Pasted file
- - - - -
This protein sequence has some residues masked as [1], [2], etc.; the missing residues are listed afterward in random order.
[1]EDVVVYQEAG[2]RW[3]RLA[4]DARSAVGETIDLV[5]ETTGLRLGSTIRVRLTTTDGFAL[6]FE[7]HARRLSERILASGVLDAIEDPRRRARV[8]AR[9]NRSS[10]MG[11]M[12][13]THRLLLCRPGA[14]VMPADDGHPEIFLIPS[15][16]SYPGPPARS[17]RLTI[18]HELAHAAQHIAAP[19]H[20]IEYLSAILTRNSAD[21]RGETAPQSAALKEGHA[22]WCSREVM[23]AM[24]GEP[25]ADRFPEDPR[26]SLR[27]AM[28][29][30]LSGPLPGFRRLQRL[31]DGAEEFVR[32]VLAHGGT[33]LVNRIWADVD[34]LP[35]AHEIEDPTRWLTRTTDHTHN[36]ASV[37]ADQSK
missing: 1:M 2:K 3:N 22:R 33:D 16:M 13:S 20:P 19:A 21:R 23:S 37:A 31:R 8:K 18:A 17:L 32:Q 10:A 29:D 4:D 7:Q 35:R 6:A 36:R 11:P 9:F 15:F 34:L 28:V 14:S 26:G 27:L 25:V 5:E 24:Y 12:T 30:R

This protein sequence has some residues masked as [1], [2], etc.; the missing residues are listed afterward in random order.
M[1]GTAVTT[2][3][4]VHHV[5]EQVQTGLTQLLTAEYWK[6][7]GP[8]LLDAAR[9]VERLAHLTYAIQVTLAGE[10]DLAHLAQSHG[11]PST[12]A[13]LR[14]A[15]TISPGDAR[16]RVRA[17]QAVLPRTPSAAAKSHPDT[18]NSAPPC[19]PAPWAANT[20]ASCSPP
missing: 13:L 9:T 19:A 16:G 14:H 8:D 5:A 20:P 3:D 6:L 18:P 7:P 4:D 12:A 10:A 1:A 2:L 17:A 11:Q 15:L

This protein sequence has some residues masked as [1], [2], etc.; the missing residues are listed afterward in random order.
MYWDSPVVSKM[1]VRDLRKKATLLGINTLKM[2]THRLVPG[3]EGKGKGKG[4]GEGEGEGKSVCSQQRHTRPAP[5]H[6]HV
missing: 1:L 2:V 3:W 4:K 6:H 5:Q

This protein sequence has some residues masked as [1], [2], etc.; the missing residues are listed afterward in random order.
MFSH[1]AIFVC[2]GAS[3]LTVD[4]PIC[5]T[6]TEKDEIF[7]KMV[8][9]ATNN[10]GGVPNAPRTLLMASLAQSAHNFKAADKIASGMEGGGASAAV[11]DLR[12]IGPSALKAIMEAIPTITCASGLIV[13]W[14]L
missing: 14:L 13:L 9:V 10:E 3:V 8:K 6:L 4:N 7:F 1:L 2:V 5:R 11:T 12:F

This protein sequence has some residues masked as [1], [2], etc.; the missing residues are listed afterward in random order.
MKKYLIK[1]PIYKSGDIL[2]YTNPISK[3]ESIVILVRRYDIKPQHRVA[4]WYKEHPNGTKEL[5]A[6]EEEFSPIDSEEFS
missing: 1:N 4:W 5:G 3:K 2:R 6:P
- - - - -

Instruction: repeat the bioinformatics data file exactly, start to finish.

This protein sequence has some residues masked as [1], [2], etc.; the missing residues are listed afterward in random order.
[1]EDVVVYQEAG[2]RW[3]RLA[4]DARSAVGETIDLV[5]ETTGLRLGSTIRVRLTTTDGFAL[6]FE[7]HARRLSERILASGVLDAIEDPRRRARV[8]AR[9]NRSS[10]MG[11]M[12][13]THRLLLCRPGA[14]VMPADDGHPEIFLIPS[15][16]SYPGPPARS[17]RLTI[18]HELAHAAQHIAAP[19]H[20]IEYLSAILTRNSAD[21]RGETAPQSAALKEGHA[22]WCSREVM[23]AM[24]GEP[25]ADRFPEDPR[26]SLR[27]AM[28][29][30]LSGPLPGFRRLQRL[31]DGAEEFVR[32]VLAHGGT[33]LVNRIWADVD[34]LP[35]AHEIEDPTRWLTRTTDHTHN[36]ASV[37]ADQSK
missing: 1:M 2:K 3:N 22:R 33:D 16:M 13:S 20:P 19:A 21:R 23:S 37:A 31:R 8:K 18:A 17:L 32:Q 10:A 29:D 4:D 7:Q 35:R 6:A 36:R 11:P 9:F 15:F 34:L 28:V 14:S 26:G 27:L 25:V 5:E 24:Y 12:T 30:R

This protein sequence has some residues masked as [1], [2], etc.; the missing residues are listed afterward in random order.
M[1]GTAVTT[2][3][4]VHHV[5]EQVQTGLTQLLTAEYWK[6][7]GP[8]LLDAAR[9]VERLAHLTYAIQVTLAGE[10]DLAHLAQSHG[11]PST[12]A[13]LR[14]A[15]TISPGDAR[16]RVRA[17]QAVLPRTPSAAAKSHPDT[18]NSAPPC[19]PAPWAANT[20]ASCSPP
missing: 13:L 9:T 19:A 16:G 14:H 8:D 5:A 20:P 3:D 6:L 18:P 7:P 4:D 12:A 10:A 1:A 2:L 17:A 11:Q 15:L

This protein sequence has some residues masked as [1], [2], etc.; the missing residues are listed afterward in random order.
MYWDSPVVSKM[1]VRDLRKKATLLGINTLKM[2]THRLVPG[3]EGKGKGKG[4]GEGEGEGKSVCSQQRHTRPAP[5]H[6]HV
missing: 1:L 2:V 3:W 4:K 6:H 5:Q

This protein sequence has some residues masked as [1], [2], etc.; the missing residues are listed afterward in random order.
MFSH[1]AIFVC[2]GAS[3]LTVD[4]PIC[5]T[6]TEKDEIF[7]KMV[8][9]ATNN[10]GGVPNAPRTLLMASLAQSAHNFKAADKIASGMEGGGASAAV[11]DLR[12]IGPSALKAIMEAIPTITCASGLIV[13]W[14]L
missing: 14:L 13:L 9:V 10:E 3:V 8:K 6:L 4:N 7:F 1:L 2:V 5:R 11:T 12:F

This protein sequence has some residues masked as [1], [2], etc.; the missing residues are listed afterward in random order.
MKKYLIK[1]PIYKSGDIL[2]YTNPISK[3]ESIVILVRRYDIKPQHRVA[4]WYKEHPNGTKEL[5]A[6]EEEFSPIDSEEFS
missing: 1:N 4:W 5:G 3:K 2:R 6:P